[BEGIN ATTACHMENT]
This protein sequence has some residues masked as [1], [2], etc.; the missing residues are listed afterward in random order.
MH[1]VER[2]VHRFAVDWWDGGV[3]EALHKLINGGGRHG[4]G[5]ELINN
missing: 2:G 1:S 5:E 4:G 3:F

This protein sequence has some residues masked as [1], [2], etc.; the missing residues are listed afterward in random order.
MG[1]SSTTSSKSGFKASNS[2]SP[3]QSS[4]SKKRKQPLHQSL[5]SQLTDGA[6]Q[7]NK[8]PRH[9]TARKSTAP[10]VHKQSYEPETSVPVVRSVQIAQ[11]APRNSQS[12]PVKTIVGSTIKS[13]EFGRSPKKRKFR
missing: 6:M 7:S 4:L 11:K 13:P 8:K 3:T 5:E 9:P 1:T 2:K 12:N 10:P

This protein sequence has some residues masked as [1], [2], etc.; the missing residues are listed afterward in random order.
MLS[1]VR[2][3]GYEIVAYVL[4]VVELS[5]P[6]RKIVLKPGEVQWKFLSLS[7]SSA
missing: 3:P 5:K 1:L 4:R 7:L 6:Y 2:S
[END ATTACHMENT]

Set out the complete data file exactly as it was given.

This protein sequence has some residues masked as [1], [2], etc.; the missing residues are listed afterward in random order.
MH[1]VER[2]VHRFAVDWWDGGV[3]EALHKLINGGGRHG[4]G[5]ELINN
missing: 2:G 1:S 5:E 4:G 3:F

This protein sequence has some residues masked as [1], [2], etc.; the missing residues are listed afterward in random order.
MG[1]SSTTSSKSGFKASNS[2]SP[3]QSS[4]SKKRKQPLHQSL[5]SQLTDGA[6]Q[7]NK[8]PRH[9]TARKSTAP[10]VHKQSYEPETSVPVVRSVQIAQ[11]APRNSQS[12]PVKTIVGSTIKS[13]EFGRSPKKRKFR
missing: 6:M 7:S 4:L 11:K 13:P 8:K 3:T 5:E 9:P 1:T 2:K 12:N 10:P

This protein sequence has some residues masked as [1], [2], etc.; the missing residues are listed afterward in random order.
MLS[1]VR[2][3]GYEIVAYVL[4]VVELS[5]P[6]RKIVLKPGEVQWKFLSLS[7]SSA
missing: 3:P 5:K 1:L 4:R 7:L 6:Y 2:S